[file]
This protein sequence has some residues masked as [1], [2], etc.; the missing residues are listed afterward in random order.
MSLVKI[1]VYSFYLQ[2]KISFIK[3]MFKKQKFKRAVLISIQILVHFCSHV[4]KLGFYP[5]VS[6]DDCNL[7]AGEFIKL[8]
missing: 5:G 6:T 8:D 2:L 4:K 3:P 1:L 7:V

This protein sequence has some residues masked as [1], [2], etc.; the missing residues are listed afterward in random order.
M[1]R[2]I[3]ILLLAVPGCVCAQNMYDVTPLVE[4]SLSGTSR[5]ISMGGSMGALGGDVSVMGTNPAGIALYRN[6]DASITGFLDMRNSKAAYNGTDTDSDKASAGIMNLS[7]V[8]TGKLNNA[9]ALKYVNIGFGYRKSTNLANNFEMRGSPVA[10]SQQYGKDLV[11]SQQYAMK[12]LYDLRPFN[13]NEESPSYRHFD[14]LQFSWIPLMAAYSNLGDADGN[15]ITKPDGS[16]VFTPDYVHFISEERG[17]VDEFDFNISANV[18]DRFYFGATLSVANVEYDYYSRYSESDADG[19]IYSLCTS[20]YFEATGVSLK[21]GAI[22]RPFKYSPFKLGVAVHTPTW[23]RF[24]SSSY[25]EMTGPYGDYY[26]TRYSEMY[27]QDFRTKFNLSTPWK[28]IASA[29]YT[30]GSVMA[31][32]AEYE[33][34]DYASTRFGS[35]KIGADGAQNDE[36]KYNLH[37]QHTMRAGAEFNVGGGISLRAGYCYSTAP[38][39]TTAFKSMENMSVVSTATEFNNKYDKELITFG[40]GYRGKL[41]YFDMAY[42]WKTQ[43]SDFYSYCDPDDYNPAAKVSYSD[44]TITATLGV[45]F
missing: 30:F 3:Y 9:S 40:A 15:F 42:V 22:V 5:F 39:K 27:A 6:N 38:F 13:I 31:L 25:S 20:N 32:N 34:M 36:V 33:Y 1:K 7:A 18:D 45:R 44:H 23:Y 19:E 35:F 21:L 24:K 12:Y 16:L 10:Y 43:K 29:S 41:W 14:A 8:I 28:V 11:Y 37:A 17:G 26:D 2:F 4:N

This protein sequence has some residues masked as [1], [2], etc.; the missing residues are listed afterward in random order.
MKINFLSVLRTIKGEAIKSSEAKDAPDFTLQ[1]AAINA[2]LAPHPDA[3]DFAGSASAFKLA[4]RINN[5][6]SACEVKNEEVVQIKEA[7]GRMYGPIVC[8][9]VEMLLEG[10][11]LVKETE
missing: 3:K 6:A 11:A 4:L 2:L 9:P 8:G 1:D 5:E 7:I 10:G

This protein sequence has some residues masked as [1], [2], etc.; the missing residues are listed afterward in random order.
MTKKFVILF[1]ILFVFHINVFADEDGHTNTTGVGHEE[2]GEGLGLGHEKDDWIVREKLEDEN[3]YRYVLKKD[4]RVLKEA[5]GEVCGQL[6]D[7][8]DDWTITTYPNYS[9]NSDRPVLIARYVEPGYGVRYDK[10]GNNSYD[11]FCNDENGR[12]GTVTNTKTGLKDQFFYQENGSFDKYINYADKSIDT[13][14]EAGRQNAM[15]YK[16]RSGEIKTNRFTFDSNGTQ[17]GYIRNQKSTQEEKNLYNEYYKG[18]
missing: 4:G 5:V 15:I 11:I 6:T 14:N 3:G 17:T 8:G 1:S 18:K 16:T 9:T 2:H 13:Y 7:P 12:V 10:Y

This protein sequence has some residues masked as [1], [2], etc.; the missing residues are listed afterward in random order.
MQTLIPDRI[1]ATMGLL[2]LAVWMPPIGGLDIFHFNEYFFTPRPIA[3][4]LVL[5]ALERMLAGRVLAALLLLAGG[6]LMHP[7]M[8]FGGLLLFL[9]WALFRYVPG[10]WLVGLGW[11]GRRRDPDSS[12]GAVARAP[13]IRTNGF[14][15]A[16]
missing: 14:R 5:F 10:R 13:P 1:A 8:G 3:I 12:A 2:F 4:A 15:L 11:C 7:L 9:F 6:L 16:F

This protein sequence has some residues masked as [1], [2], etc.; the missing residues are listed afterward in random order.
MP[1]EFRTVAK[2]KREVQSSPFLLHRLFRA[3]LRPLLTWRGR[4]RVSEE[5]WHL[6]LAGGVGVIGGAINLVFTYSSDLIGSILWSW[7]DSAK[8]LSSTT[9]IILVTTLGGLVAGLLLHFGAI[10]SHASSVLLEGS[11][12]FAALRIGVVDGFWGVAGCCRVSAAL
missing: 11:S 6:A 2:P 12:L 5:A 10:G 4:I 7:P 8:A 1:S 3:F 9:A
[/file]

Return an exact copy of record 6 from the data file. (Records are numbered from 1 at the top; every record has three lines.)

This protein sequence has some residues masked as [1], [2], etc.; the missing residues are listed afterward in random order.
MP[1]EFRTVAK[2]KREVQSSPFLLHRLFRA[3]LRPLLTWRGR[4]RVSEE[5]WHL[6]LAGGVGVIGGAINLVFTYSSDLIGSILWSW[7]DSAK[8]LSSTT[9]IILVTTLGGLVAGLLLHFGAI[10]SHASSVLLEGS[11][12]FAALRIGVVDGFWGVAGCCRVSAAL
missing: 11:S 6:A 2:P 12:L 5:A 10:G 4:I 7:P 8:A 1:S 3:F 9:A